• April 16, 2024
  • Last Update April 16, 2024 5:36 PM
  • Nairobi

Civil Society Organisations call for increased taxation on alcohol

Health

By Peter Ochieng

As the government steps up measures towards curbing manufacture, sale and consumption of illicit alcohol, some Civil Society Organisations want the State to increase taxation, to prevent widespread use of alcohol in the country.

Representatives of various organisations, which include International Institute for Legislative Affairs, and Blue Cross Kenya among others in an address to the press in Kisumu on Monday, said the increase of excise tax on alcoholic drinks is considered the most effective way of addressing the problem of alcohol harm in the society.

“We recommend enhanced and increased excise taxes on alcoholic drinks and beverages on the grounds of them being unhealthy products,” they said in a statrment, led by Blue Cross Kisumu’s Brian Magwaro.

“The increase of excise tax on alcoholic drinks is considered the most effective way of addressing the problem of alcohol harm in society by reducing its consumption and preventing the young population from initiating.”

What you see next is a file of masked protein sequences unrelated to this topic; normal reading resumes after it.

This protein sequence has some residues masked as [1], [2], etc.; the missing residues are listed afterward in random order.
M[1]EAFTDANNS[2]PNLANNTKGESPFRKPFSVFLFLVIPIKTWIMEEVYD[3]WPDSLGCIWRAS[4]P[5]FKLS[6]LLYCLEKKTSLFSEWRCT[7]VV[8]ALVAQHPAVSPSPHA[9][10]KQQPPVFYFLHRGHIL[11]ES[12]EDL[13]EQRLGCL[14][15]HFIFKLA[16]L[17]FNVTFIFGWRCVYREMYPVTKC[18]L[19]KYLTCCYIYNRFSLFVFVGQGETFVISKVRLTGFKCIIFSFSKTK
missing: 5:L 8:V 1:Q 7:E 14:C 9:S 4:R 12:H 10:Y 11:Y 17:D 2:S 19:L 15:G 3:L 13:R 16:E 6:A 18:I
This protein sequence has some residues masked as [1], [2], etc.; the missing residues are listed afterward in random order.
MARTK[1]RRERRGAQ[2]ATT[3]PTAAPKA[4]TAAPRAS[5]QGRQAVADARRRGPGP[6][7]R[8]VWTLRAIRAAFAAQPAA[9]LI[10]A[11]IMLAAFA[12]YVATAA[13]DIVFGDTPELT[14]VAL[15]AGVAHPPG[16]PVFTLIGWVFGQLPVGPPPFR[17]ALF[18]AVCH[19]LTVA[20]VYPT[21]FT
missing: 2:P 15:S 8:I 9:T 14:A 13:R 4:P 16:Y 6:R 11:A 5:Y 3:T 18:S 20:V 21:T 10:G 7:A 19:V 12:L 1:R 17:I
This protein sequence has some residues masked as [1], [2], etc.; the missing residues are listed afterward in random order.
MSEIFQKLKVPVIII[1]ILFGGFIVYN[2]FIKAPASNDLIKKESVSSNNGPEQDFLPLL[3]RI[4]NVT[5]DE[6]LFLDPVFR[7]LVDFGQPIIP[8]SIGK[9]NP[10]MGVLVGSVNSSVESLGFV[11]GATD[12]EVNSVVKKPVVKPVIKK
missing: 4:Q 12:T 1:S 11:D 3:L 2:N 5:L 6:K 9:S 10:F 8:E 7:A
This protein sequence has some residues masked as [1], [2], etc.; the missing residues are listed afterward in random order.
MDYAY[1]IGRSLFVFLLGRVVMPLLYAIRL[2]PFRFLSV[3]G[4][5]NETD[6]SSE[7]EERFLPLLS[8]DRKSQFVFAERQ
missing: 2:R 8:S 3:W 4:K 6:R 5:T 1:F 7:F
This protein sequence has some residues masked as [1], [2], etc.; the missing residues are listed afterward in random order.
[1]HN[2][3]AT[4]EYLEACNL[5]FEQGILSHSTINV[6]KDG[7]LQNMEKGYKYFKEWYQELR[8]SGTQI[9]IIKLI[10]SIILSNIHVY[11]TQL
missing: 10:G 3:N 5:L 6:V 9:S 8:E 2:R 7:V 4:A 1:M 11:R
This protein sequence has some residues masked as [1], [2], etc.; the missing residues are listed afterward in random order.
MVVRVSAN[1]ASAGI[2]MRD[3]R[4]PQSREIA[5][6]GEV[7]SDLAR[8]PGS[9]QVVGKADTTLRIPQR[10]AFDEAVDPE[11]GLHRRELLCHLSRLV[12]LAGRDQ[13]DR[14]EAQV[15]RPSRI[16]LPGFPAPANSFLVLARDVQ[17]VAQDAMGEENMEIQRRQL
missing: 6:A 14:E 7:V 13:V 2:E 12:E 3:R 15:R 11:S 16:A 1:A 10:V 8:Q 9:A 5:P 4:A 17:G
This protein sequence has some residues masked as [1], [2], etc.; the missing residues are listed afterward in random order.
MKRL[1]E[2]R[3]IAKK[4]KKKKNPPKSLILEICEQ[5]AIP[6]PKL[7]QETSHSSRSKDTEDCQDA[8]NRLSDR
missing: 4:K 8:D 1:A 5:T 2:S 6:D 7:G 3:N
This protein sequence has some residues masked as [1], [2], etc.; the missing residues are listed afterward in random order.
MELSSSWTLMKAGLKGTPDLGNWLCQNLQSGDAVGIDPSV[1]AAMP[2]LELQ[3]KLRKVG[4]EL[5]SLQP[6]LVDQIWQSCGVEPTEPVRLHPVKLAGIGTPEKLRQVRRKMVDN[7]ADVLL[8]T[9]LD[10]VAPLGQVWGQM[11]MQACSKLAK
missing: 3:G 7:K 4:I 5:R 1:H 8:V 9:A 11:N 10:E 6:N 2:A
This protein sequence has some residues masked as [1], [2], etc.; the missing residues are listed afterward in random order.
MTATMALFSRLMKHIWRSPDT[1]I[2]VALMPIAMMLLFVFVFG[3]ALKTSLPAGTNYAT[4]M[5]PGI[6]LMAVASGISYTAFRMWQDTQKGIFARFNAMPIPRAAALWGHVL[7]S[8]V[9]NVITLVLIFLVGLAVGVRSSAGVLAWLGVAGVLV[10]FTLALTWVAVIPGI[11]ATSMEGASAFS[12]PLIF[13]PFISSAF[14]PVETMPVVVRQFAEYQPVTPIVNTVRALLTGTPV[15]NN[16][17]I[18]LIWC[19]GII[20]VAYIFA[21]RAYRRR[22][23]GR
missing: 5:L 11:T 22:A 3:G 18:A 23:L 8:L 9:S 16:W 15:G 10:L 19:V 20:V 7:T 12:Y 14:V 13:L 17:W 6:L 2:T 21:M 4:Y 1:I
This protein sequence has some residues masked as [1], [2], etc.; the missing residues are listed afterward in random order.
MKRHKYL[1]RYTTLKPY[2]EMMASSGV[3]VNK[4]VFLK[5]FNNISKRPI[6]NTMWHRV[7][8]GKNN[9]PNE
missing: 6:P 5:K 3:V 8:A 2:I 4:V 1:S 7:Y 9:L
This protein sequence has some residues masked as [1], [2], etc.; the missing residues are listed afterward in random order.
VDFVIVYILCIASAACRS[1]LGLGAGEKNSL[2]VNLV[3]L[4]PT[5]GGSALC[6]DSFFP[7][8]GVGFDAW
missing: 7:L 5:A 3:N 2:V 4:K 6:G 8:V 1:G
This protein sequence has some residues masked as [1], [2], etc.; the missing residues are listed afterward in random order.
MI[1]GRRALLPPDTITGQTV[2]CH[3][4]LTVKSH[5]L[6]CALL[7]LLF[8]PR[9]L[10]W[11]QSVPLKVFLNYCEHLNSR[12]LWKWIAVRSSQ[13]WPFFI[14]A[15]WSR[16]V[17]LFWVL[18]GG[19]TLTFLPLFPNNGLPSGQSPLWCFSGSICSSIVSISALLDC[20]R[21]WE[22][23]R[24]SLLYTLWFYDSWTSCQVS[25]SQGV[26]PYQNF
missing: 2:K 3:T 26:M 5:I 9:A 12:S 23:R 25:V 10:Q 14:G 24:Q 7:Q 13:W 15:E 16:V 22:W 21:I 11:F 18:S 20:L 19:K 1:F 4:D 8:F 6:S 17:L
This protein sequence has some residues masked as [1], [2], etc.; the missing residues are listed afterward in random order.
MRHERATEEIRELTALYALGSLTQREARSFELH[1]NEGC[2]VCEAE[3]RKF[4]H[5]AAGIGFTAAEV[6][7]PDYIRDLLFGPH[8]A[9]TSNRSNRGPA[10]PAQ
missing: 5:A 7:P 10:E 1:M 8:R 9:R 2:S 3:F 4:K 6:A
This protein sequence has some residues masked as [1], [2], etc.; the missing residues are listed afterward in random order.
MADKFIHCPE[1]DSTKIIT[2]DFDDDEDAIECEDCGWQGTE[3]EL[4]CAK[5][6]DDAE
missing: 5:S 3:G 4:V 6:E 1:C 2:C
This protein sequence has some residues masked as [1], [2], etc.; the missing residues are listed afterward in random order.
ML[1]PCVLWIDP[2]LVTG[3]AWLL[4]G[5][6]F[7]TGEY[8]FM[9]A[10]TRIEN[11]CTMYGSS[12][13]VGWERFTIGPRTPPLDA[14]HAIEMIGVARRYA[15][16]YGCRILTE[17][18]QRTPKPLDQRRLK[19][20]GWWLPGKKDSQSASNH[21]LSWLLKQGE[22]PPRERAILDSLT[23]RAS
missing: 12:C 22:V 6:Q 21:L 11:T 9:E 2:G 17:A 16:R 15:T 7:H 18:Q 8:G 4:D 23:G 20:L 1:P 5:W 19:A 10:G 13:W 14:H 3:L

In its 2022 report on the national prevalence of alcohol consumption in Kenya, the National Authority for the Campaign Against Alcohol and Drug Abuse (NACADA) noted that 3.2 million Kenyans consume alcohol, with several Kenyans dying or losing their eyesight as a result of alcohol consumotion every year.

“Alcohol tax is an important tool to improve public health and increase government revenue, as evidence of the negative individual, social and economic consequences of alcohol consumption accumulate, governments are increasingly recognizing that alcohol tax is not only a source of revenue but also an important population-wide intervention to reduce alcohol consumption and its negative externalities and internalities,” the organisations add.

Currently, excise rates on beer, wines, and spirits are Sh142.44 per litre, Sh243.43 per litre, and Sh356.42 per litre, respectively.

They recommend that the rates be increased by at least Sh56.98, Sh97.37 per litre and Sh142.56 per litre, respectively, for beer, wines, and spirits.

Further, they recommend enhanced legal and administrative measures to curb the increased, porous, and uncontrollable online marketing of alcoholic beverages and drinks.

They also want strict enforcement and enhanced legal provisions for a total ban on alcohol selling within a 500-metre radius of schools and institutions of learning, churches, and areas frequented by children, which expose vulnerable populations to alcohol.

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